Recommendation for tracking and communication


(Mo Hn K) #1

Hi community.
I landed here via this article:
https://www.thethingsnetwork.org/article/ground-breaking-world-record-lorawan-packet-received-at-702-km-436-miles-distance

I’m on the look for two devices, or even two in one if easyly possible. I want to track and steer a drone.
So one device should send out a strong signal, that you can easyly track by triangling it and one that can sent the locationdata back to the flightcomputer. GPS sadly is no solution for this, because it is to slow an too imprecise.
As I’m new to the field of communications, I’d love to hear some tips and aadvices from everybodey having experience, or an idea at all, which device could be the best solution for me or if there is an even easyer or better way.

Greetings,
Moritz


(Jeff Uk) #2

Safe steering of a drone - other than say resetting a destination or way point or updating a pre-programmed flight path would likely require too many ‘downlink’ messages to be viable for use over a network. Also if ‘steering’ required for say collision avoidance and reactive emergency adjustments then the latency also likely too long unless running as a class C device on an enabled network…IMHO…you need to rather look as a direct point to point comms solution…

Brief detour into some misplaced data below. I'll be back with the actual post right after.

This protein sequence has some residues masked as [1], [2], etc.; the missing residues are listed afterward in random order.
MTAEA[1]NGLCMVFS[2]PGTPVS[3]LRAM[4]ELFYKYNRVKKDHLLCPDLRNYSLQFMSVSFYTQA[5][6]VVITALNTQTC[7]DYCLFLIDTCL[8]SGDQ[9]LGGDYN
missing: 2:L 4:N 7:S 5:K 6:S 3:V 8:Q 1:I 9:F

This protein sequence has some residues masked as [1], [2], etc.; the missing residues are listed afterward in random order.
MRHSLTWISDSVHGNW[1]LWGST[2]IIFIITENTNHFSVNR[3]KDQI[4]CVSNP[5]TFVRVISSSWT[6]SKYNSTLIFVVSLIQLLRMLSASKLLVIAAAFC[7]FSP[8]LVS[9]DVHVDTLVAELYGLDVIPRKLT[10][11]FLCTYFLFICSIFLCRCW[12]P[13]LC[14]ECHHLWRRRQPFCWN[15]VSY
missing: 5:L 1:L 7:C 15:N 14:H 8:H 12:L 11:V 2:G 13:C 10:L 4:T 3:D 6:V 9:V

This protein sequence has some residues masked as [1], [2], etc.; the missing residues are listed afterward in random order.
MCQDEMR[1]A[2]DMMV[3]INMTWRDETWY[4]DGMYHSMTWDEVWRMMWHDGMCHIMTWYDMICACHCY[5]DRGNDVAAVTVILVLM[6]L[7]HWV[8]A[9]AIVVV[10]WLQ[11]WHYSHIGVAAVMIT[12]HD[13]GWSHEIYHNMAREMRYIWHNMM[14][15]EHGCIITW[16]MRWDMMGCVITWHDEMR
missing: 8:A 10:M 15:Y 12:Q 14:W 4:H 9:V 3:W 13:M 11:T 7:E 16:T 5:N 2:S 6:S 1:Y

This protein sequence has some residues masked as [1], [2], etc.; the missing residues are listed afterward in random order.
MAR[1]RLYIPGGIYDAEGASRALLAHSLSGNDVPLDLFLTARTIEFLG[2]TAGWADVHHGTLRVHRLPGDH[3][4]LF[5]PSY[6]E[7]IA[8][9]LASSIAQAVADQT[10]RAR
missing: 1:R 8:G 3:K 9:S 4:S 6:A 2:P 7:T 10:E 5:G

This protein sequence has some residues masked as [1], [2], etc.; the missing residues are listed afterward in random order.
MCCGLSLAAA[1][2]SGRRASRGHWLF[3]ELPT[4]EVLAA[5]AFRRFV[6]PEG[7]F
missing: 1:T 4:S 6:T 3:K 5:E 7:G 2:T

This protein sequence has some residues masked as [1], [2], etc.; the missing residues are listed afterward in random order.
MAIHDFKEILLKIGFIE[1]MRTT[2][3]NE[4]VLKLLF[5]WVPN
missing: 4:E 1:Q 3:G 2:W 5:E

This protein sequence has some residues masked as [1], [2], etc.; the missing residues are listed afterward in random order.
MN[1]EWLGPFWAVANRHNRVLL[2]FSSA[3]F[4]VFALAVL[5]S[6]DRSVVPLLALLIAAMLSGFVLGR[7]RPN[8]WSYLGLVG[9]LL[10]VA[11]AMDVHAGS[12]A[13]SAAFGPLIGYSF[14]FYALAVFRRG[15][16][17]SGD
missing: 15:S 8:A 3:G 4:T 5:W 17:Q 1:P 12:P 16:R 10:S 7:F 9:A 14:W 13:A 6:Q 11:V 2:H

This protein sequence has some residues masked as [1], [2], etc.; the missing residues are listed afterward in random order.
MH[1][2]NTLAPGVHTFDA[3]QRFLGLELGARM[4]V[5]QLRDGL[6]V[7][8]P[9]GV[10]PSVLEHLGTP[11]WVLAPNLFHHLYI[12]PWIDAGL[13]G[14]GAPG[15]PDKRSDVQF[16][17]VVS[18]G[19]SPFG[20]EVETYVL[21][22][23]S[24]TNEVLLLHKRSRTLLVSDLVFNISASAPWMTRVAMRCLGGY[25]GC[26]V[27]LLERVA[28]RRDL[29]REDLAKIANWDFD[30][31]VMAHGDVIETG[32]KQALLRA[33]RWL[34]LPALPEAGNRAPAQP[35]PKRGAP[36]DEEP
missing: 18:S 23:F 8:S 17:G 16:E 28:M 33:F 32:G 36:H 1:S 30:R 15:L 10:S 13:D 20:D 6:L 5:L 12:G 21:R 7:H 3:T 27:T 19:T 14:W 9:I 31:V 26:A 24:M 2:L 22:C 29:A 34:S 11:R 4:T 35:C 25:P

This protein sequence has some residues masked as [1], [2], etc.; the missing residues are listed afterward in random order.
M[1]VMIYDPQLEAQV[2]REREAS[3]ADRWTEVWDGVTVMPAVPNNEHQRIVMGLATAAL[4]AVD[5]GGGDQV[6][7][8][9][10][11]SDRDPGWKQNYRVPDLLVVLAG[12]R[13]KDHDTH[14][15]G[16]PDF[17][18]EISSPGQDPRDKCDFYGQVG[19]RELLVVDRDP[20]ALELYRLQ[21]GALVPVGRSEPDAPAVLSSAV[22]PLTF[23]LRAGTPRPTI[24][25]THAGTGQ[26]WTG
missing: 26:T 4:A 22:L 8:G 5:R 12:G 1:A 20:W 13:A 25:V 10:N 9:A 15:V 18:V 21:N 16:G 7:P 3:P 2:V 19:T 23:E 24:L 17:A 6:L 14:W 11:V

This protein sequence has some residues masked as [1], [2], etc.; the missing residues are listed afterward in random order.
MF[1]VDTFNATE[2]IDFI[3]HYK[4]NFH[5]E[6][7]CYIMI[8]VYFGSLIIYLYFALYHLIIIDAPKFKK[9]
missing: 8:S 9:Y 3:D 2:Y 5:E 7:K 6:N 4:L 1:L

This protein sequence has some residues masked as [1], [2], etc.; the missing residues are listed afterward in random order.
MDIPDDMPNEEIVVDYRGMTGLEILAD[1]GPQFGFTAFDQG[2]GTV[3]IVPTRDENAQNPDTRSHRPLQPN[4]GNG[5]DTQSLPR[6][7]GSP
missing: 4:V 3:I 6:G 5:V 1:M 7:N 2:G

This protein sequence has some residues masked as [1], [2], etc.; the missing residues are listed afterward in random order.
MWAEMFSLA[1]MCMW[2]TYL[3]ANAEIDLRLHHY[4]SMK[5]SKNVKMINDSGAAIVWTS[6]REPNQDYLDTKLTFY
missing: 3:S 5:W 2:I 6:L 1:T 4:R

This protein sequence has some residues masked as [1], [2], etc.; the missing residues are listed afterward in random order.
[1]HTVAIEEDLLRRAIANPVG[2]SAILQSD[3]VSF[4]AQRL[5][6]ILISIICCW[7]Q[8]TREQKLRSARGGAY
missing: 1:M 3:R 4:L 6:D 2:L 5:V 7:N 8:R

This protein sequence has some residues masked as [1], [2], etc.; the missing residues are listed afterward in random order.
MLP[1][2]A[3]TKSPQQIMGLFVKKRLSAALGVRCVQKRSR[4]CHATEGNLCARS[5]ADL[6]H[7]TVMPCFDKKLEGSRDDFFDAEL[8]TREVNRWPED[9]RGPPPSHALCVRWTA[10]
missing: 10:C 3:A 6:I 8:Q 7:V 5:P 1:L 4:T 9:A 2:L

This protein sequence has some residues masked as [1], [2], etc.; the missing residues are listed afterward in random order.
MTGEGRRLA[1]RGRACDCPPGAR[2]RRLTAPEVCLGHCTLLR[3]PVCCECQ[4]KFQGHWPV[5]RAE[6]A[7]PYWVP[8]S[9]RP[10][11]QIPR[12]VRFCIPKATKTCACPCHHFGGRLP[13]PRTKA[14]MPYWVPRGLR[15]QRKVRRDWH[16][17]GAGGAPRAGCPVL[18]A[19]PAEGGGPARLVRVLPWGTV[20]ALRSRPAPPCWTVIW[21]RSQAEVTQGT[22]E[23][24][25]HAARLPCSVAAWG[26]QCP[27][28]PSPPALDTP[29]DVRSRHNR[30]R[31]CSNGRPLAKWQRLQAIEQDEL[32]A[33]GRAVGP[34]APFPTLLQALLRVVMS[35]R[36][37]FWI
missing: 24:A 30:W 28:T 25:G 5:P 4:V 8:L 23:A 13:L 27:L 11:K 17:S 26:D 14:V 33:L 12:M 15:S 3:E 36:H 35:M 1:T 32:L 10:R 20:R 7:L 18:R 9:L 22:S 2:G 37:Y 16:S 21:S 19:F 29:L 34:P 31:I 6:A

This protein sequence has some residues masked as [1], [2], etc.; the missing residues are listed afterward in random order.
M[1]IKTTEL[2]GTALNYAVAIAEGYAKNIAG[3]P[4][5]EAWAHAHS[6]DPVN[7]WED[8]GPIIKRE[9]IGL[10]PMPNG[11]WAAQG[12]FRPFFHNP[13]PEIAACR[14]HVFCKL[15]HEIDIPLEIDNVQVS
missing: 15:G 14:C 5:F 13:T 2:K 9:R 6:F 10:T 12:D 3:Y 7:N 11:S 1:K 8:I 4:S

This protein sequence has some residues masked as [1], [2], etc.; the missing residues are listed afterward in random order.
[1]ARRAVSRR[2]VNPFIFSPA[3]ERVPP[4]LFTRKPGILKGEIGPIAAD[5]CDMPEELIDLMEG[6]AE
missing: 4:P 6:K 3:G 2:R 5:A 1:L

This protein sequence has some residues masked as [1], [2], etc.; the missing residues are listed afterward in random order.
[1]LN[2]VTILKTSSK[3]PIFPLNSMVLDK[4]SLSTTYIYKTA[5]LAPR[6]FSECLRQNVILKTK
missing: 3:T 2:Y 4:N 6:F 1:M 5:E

Tracking (an uplink process) on the other hand is an option provided you work within local regulatory limits wrt duty cycle and also have regard for any chosen networks FUP. Note: banging up against a duty cycle limit should be an extreme exception and infrequent situation only vs standard operating procedure as clearly ‘antisocial’ wrt other users of the available spectrum! :wink:


(LoRaTracker) #3

In most places in the World your not allowed to fly a ‘drone’ beyond unaided visual sight, and for good reasons too.

Difficult to see how LoRaWAN can assist with such a short range system, thats not GPS based this.


(Jac Kersing) #4

If GPS is too slow, forget about LoRaWAN. You might want to look into LoRa.

LoRaWAN is not suited for real-time communications. Even when disregarding duty cycle limits, LoRaWAN allows for at most a transmission once every 1 second due to the protocol used. (Class C nodes still have an RX1 window, figure 65 in the 1.1 spec suggests a new uplink can only be scheduled after RX1 closes)


(Arjan) #8

As for tracking a lost drone: beware that the distance that LoRa can cover when the device is on the ground, is much less than for a device that’s up in the air. Also note that tracking probably needs a GPS anyway; see Location by triangulation.


#9